Mayor Bill de Blasio has prided himself on ending the “budget dance,” but at least one back-and-forth has carried over from last year: The City Council is yet again urging Mayor Bill de Blasio to add funding for 1,000 new police officers to his preliminary budget.
“While the proposals in today’s budget are a good starting point, we are disappointed that the Administration did not include funding to increase the NYPD’s headcount. The Council believes that raising the headcount of NYPD is essential and we will be advocating it strongly this budget cycle,” Speaker Melissa Mark-Viverito and Finance Chairwoman Julissa Ferreras said in a joint statement today.
Last year, Ms. Mark-Viverito and the council called for Mr. de Blasio to hire 1,000 new officers—something both Mr. de Blasio and Police Commissioner Bill Bratton opposed at the time. The new officers never made it into the fiscal year 2015 budget, which was adopted last June, nor are they in this proposed budget.
“It’s an ongoing discussion. As you know, Commissioner Bratton and his team have just finished their reengineering evaluation, and they’ve put forearm an initial plan. We’re having very serious discussions about that,” Mr. de Blasio said, and would include the City Council in them. “That’s not going to be ready until we get to the executive budget.”
Mr. de Blasio’s executive budget, a more finalized document, will be unveiled in April. One considerable difference this year compared is that Mr. Bratton has gone on record to the council as saying the department—which has 6,000 fewer cops than it did before September 11, 2001—needs more cops.
“I reported to you that we were in the process of re-engineering the organization, and we would be looking very carefully at what should the size of NYPD be, going forward, was it 1,000, 2,000?” Mr. Bratton said during a September Council hearing. “We are in the process of closing in on those numbers, that it will be in excess of 1,000 additional officers we will be looking for.”
Councilman David Greenfield said he believed move to add 1,000 more cops would be a main priority of the council’s—boosted by Mr. Bratton’s own comments.
“I think that’s going to be, for lack of a better term, a fight on our hands, especially considering that the commissioner has made it very clear that he does support more police officers,” Mr. Bratton said. “It certainly adds credibility to our argument, which is that we do need more police officers.”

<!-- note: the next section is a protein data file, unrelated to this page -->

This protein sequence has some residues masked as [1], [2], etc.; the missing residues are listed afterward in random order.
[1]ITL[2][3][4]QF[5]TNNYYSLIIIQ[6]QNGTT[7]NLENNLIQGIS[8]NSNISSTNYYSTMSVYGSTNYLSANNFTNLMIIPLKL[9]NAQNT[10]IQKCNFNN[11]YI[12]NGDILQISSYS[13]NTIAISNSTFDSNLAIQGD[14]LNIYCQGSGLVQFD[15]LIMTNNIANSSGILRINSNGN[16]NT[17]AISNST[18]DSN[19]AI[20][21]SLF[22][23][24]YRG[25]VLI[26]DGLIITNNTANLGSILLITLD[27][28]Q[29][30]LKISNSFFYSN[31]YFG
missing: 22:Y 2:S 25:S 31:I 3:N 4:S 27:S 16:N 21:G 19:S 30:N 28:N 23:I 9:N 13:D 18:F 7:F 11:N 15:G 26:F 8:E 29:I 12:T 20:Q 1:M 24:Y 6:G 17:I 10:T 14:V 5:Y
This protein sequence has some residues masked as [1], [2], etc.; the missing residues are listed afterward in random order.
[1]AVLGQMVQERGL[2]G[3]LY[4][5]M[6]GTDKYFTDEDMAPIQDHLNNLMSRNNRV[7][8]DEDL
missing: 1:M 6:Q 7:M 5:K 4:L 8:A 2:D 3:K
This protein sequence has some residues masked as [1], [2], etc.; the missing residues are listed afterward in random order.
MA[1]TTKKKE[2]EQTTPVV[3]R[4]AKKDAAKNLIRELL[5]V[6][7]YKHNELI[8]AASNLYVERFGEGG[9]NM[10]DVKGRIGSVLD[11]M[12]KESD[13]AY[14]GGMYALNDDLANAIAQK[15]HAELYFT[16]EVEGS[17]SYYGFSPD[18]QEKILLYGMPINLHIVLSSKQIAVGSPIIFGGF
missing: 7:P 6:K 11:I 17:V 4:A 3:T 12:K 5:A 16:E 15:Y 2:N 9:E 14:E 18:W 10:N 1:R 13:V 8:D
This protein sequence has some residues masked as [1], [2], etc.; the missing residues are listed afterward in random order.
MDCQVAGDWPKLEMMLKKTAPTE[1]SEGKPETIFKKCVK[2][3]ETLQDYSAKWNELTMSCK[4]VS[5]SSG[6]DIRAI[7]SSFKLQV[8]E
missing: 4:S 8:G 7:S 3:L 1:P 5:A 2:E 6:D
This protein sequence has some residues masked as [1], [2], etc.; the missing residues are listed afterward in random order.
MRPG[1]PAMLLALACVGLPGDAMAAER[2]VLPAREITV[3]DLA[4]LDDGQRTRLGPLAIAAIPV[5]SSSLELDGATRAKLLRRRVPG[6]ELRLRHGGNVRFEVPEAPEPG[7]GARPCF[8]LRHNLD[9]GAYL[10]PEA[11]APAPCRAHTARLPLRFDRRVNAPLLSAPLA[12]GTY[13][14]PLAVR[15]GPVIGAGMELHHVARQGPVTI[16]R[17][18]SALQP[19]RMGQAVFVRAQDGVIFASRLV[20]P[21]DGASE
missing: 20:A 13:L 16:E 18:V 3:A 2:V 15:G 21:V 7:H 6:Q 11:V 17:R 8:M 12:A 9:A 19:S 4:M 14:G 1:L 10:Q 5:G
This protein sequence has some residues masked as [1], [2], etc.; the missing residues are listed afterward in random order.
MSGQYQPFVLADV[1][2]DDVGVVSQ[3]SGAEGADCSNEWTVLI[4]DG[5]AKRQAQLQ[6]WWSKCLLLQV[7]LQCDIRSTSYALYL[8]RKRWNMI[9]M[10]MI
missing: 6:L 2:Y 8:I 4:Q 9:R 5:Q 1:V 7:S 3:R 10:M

Last year’s budget was adopted in late June, just weeks before Mr. de Blasio was embroiled in controversy over his relationship with law enforcement following the death of Eric Garner in NYPD custody on Staten Island. The landscape has shifted considerably since then—with police unions painting the mayor as someone who does not care about cops, and Mr. de Blasio in turn touting funding for the NYPD for things like increased training and new bulletproof vests.
Today, as he did in arguing against the increase in officers last year, Mr. de Blasio pointed to the city’s continually low crime rate: “I say, God bless the men and women of the NYPD for doing a great job.”
“There’s always work to be done, but a lot of the approach to be taken now is working with the resources we have,” Mr. de Blasio said, again harkening back to last year’s budget, which included increased overtime and moved some tasks to civilians to free up cops for walking the beat.
But Mr. de Blasio left the door open for adding more cops, at Mr. Bratton’s discretion.
“I have immense respect for Commissioner Bratton, and he thinks there’s some things that we can do to improve our long-range approach, to improve the relationship between police and community. We’re gonna look at that,” Mr. de Blasio said. “I don’t bias that discussion in advance. I’m gonna have that discussion with Commissioner Bratton his team, and with the City Council, and we’ll come back in April and let you know at that point what we think is a fair proposal.